Back to the cloister, the next part of the visit includes a number of the Nun’s day cells at ground and first floor level. Most of these can only be seen through their windows, and contain altars and pieces of religious art as well as everyday objects. The size and decoration of the cells reflected the individual Nun’s secular status and wealth – somewhat at odds with the principles of monastic life, but reflecting the circumstances of its foundation. The most interesting rooms (which can be entered) are the store room (which leads to an artificial cave, used for storing perishable items), and the dispensary of herbal medicines.

The cloister gardens are worth visiting at this point: part have been laid out as a mediaeval medicinal and culinary herb garden. They contain a pool, an elaborate 18th well-head above a huge cistern, and a three-tiered fountain topped by an angel.

On the far side of the cloister is the impressive dining hall and kitchen: the latter has large stone sinks and no fewer than three cooking ranges: an early 19th century tiled range, an early 20th century coal-fired range and a modern butane stove. Further along is the huge complex of the infirmary, rebuilt in the 16th Century – one of the best preserved examples of a late mediaeval hospital complex, with four large wards, each with space for four beds. It was paid or by King Philip II and bears his Coat of Arms. Below this is the vaulted Procurator’s office, where food, wine and other goods would be stored, a passage leading to the base of the cistern, and a store room containing a series of charming 19th and 20th century dioramas of religious scenes: making such scenes for public is still widely practised in Catalonia.

Past the infirmary is the Abbey, the home of the Abbess, which contains its original 14th Century wall decorations (resembling wall hangings) and an impressive 14th Century mural of the Crucifixion. The next and final room is the Chapter House, which contains another mural of the Virgin and child, 14th Century glass windows, and an impressive ceiling boss of the Virgin with the 12 apostles.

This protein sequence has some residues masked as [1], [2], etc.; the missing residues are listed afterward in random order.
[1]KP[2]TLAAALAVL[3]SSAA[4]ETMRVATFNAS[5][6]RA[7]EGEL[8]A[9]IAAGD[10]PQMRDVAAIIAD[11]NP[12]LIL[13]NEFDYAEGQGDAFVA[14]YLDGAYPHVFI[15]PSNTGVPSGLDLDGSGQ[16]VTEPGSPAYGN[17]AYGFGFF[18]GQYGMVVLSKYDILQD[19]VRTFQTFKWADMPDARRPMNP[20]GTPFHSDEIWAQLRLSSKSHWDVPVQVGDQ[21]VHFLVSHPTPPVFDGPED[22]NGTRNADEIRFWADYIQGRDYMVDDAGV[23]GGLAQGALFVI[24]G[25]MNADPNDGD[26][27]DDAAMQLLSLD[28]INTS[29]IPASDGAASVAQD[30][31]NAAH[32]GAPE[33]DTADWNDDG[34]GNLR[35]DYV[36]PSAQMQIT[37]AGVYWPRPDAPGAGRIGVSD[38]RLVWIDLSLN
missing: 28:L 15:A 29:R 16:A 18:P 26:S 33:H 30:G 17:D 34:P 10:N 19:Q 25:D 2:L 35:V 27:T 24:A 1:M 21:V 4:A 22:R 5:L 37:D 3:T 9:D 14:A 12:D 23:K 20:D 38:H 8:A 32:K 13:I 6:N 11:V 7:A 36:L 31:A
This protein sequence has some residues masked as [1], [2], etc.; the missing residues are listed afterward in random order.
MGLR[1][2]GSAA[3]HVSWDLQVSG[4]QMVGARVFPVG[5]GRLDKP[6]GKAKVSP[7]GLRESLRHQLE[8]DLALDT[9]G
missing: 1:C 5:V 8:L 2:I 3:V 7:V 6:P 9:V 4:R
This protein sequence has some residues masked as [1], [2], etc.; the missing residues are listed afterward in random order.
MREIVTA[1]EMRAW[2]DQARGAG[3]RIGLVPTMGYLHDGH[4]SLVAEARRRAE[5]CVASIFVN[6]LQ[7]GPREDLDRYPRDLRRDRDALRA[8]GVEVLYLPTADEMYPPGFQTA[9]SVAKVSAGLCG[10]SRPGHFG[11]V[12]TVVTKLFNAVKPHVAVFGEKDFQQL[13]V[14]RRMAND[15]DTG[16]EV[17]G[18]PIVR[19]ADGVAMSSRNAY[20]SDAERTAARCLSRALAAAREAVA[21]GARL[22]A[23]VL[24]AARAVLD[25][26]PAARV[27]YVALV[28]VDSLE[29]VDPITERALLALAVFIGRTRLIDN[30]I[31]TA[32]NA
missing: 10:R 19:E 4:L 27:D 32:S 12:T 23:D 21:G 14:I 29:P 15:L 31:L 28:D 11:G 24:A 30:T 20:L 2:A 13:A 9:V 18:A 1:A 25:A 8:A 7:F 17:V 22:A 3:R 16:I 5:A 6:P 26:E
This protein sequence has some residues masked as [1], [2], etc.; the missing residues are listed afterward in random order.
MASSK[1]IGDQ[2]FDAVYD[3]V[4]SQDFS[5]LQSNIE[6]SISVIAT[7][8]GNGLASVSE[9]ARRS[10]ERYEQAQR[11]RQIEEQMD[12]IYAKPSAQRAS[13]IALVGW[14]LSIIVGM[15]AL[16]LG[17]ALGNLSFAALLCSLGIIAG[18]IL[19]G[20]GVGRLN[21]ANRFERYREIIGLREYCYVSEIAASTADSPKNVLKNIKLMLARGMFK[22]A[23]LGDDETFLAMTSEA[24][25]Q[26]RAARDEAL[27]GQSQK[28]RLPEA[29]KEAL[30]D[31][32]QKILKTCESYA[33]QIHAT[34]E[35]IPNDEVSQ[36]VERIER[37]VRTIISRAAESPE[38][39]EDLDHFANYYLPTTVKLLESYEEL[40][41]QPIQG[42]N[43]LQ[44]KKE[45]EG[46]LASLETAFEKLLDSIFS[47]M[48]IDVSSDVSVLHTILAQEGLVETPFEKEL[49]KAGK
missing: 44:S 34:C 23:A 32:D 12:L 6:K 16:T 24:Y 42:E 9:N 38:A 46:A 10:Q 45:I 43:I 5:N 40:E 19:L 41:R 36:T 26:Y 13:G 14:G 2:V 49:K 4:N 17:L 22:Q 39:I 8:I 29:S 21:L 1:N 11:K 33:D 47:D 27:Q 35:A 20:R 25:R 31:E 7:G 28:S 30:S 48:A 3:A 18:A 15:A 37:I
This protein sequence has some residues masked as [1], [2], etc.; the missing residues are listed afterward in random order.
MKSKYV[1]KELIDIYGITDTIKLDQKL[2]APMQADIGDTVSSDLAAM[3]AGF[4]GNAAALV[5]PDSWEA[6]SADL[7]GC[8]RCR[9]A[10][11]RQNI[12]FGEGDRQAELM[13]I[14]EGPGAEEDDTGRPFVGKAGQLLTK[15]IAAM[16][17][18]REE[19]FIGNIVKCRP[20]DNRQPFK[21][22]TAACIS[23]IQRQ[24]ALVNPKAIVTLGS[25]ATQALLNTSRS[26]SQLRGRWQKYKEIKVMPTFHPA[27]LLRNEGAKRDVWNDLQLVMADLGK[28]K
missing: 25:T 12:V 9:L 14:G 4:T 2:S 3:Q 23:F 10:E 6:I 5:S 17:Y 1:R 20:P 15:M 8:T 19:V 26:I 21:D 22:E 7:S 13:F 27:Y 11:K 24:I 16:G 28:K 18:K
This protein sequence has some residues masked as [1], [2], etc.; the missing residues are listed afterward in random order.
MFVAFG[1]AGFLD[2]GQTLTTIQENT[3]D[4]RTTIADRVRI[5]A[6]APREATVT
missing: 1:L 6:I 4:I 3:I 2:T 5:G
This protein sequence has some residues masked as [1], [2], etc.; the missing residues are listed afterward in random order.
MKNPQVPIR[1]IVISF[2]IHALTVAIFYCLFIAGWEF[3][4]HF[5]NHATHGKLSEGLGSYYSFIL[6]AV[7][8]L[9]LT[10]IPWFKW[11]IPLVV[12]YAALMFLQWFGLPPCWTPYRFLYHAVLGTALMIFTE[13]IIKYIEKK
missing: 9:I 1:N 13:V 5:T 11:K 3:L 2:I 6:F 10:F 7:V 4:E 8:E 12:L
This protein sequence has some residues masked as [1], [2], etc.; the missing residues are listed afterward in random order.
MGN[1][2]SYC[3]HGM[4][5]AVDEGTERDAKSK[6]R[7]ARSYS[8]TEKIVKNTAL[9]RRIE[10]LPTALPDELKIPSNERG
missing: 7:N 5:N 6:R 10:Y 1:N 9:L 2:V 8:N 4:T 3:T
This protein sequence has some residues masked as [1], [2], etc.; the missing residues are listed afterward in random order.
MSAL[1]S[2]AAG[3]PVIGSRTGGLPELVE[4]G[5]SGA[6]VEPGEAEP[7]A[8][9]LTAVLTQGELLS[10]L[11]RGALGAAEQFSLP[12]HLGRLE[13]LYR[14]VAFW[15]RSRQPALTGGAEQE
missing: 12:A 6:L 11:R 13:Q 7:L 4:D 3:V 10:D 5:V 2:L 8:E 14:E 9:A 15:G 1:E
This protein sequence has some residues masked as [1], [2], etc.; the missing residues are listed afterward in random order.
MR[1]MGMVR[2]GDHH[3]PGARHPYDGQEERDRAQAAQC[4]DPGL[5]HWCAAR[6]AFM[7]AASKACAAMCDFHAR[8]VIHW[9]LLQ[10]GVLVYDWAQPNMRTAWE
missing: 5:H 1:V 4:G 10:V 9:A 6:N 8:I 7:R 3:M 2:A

The Church is a large but spare example of Catalan Gothic (characterised by its height and width, and lack of flying buttresses), with side chapels and an apse. Originally covered in whitewash and frescoes, its 19th Century ‘restoration’ scraped it back to bare stone walls, which lend it a rather bare feel, but highlights the scale and forms of the architecture. The most impressive monument is the other side of the tomb of Queen Elisenda, this time dressed as a Queen, under a Decorated Gothic canopy.

Opposite the main entrance is a 19th Century building, decorated with capitals and carvings – some copies - from mediaeval (mostly Romanesque) churches.


The Monastery is a 15 minute walk east along from Reina Elisenda station, the terminus of line L6 on the FGC service from Plaça de Catalunya: take the lift from the entrance hall to Passeig de la Reina Elisenda de Montcada, and turn right. Alternatively, buses 22, 63, 64 and 78 stop just outside. The entrance is through an archway and then up a short street.

There are lockers to leave bags, lavatories and drinks machines by the reception, which also has a small range of items books, postcards, etc – for sale. The ground floor of the cloister, its gardens and the Treasury are fully accessible, but some of the rooms, the Procurator’s Office and the upper gallery of the cloister are only accessible by steep stairs. The street outside is also rather unevenly cobbled.

Access to the church is not included in the price or subject to the same opening times: it is still used regularly by the Nuns. It can be seen on a more restricted basis – telephone in advance or enquire at the reception for details.

The entrance ticket is also valid at six other sites run by the City History Museum of Barcelona (MCHB), including the Park Güell Interpretation Centre, the museum-building complex at the Plaça del Rei, the Museum Verdaguer and the Santa Caterina Archaeological Interpretation Centre.

Barcelona is a wonderful city, but there's no doubting that the centre is hectic and can get oppressive in the summer heat. Pedralbes is the perfect antidote - an oasis of peace and calm. But don't just take it from me - go and see it yourself.